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Covid-19 has shown the need for critical care infrastructure

OPINION
By Abhishek Vishnu | February 28th 2021

Abhishek Vishnu, Head of the Department of Critical Care Medicine, The Nairobi West Hospital.

The thought of being admitted to an intensive care unit (ICU) sends shivers down anyone’s spine. Yet we pray that when fate lands one there, we bank on the plethora of modern equipment, cumulative experience of the specialist doctors and advanced medicine to save a life.

In the same breath, therefore, the importance of advancement in critical care medicine in Kenya as part of the healthcare system cannot be understated. The growing numbers of patients seeking this specialised treatment calls for adequate infrastructure, training, equipment and funding.

And not just funding to purchase more modern beds, which are of little value if not accompanied by requisite medical professionals. For example, critically ill patients on ventilators require expert care by critical care physicians trained to calibrate and monitor the machines to optimise a patient’s respiratory status. I am talking of knowledgeable medics who can make key decisions around medical management.

If there is a lesson we have learnt from the ravaging Covid-19 pandemic, it is that delicate care of seriously ill patients coupled with hospitals’ readiness to handle such emergency patients en masse, yet observing utmost professionalism and care, tests the nerves and preparedness of even the best.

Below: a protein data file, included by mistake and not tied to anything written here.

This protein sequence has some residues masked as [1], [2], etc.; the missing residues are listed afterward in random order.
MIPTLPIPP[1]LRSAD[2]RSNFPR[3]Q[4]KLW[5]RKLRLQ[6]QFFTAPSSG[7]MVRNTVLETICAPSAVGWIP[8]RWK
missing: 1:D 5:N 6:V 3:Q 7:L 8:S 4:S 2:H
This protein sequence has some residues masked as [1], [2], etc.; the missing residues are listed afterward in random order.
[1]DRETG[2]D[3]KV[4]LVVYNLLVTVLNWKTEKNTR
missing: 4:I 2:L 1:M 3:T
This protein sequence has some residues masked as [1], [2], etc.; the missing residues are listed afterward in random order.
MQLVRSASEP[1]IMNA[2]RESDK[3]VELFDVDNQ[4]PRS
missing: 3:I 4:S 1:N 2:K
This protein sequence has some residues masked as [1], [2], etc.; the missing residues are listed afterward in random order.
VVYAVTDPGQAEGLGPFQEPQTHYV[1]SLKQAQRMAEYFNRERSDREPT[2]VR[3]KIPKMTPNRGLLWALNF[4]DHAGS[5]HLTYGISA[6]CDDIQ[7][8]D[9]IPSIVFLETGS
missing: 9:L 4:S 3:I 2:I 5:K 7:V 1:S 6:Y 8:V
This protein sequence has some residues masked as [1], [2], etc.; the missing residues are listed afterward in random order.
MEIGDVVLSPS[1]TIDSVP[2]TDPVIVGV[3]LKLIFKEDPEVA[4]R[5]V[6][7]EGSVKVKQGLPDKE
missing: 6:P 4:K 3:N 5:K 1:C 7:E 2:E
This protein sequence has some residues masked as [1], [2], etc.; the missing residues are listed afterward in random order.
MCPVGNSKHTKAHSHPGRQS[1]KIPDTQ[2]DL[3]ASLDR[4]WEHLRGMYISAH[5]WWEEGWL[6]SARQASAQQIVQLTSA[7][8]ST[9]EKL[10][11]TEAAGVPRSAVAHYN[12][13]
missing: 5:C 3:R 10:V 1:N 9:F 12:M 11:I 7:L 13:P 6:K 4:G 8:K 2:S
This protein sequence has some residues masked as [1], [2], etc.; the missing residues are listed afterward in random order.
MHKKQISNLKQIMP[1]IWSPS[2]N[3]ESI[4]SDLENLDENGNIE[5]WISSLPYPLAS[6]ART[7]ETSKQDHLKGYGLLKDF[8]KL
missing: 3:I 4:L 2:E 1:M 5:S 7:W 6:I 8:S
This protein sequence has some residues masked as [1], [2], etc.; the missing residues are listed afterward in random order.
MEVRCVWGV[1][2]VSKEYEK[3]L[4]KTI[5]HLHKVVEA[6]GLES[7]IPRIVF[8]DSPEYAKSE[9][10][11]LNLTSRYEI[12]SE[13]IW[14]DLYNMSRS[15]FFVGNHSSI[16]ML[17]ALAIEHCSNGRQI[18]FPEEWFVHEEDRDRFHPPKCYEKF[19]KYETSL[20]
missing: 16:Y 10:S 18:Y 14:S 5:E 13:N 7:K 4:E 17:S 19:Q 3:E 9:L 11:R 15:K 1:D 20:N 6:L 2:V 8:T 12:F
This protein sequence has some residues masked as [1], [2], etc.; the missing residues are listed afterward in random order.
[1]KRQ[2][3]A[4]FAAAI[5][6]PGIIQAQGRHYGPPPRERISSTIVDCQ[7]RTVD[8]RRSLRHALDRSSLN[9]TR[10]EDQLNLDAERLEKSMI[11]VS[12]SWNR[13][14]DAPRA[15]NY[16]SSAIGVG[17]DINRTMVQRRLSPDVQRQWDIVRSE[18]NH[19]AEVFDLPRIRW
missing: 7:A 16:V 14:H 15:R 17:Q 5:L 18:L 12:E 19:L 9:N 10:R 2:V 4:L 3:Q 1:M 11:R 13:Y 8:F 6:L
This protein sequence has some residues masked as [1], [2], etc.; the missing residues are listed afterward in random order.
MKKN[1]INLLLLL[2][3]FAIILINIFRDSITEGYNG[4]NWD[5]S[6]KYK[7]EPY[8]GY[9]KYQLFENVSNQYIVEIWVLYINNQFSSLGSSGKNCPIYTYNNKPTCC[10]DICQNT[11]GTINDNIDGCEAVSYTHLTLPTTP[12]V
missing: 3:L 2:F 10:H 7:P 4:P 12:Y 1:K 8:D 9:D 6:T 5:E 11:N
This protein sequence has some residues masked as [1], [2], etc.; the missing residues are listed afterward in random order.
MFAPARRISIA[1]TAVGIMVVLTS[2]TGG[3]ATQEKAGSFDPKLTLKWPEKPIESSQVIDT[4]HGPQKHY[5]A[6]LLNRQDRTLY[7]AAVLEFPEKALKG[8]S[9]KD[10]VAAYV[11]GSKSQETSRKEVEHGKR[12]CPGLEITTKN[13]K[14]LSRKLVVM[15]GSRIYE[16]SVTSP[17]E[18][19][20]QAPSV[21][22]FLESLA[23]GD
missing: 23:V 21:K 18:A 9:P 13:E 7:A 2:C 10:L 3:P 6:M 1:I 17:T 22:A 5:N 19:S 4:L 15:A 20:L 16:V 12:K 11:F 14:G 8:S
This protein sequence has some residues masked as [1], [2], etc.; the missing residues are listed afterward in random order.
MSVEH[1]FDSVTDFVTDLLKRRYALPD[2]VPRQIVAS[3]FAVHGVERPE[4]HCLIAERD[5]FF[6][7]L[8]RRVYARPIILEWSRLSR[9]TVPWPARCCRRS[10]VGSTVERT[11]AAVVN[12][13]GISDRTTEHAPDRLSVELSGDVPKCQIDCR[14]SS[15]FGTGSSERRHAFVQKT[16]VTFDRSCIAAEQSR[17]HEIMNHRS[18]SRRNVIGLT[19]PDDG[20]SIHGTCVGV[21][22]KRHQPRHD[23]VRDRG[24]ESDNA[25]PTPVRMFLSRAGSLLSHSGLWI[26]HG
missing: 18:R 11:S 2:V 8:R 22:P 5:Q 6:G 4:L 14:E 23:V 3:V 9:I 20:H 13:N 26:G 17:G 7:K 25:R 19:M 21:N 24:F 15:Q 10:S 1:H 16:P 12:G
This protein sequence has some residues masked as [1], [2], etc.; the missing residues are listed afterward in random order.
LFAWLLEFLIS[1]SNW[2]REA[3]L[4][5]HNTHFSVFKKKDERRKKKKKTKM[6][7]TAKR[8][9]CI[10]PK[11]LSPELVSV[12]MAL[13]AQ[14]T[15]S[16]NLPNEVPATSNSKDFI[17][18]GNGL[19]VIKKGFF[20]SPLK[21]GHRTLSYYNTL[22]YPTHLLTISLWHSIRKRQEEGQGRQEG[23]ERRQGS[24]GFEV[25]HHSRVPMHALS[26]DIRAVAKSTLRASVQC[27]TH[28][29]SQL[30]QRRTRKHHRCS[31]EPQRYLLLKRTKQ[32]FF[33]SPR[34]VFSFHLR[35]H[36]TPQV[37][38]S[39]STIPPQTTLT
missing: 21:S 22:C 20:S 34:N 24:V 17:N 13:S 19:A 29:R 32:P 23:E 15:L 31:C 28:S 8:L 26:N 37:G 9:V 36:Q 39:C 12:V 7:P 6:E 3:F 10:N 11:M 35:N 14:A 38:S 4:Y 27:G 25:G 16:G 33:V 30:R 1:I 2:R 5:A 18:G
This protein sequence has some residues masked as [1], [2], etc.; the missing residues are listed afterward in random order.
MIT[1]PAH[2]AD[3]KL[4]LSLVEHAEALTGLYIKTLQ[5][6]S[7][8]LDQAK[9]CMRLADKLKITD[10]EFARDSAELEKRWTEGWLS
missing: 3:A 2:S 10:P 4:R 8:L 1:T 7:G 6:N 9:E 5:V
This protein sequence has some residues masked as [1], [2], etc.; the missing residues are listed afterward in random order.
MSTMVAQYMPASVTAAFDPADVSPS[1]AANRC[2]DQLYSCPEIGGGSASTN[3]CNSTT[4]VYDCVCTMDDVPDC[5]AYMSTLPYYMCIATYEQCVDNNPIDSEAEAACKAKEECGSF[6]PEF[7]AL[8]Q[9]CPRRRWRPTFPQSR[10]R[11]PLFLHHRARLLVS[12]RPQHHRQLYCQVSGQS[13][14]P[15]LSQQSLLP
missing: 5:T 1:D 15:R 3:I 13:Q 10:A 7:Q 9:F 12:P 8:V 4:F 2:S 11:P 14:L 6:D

It calls for proper planning and investment in equipment and trained manpower. It is the only way. My employer, The Nairobi West Hospital, has decided to completely upgrade its critical management. Now with our new ultra-modern wing, we are putting our best efforts to make our ICU the most advanced in East Africa.

I can nod to the heavy investment in an ultramodern ICU, which underscores the importance of having a state-of-the-art critical care infrastructure as the backbone of our operations.

Such a facility represents the pinnacle of any hospital’s approach to highly technological and sophisticated in-patient care. This pandemic has forced many hospital administrators to make fundamental changes in the way they allocate staff, space and machines — fundamental changes that may have been unthinkable before the pandemic.

Life-threatening

While most people know of ICU and its importance to the survival of critically ill patients, we need to simplify why critical care medicine (CCM) is crucial to any specialised hospital.

CCM is a specialty that involves the management of patients with life-threatening, frequently complex medical and surgical illnesses in a specialised ICU or similar facility. The CCM physician, also called an intensivist in some parts of the world, has expertise in the evaluation and management of these patients.

The critically ill patients may have dysfunction or failure of one or more organ systems such as the cardiac, pulmonary, neurologic, liver, kidney or gastrointestinal systems. In the ICU, they will undergo various procedures to support and identify the cause of the critical illness.

As an Indian Certified Critical Care Physician (Intensivist) with almost 20 years of experience, coming from a country renowned for its world class medical facilities, I am pleased to note that The Nairobi West Hospital is making great strides in modernisation of its ICU infrastructure. It makes my work and that of my colleagues easier, when you have a modern ICU department that is well-spaced with modern beds and equipment.

With all this modernisation and highly trained staff, Kenyans should feel comfortable seeking specialised medical care in their own beautiful country.

Some investments are worth noting: With beds equipped with latest physiological monitoring systems to the abundance of conventional ventilators with latest ventilatory modes and respiratory mechanics analysis facilities, I can confidently say as an intensivist, we are ready for any medical challenge. 

- The writer is Head of the Department of Critical Care Medicine, The Nairobi West Hospital

Covid 19 Time Series

 

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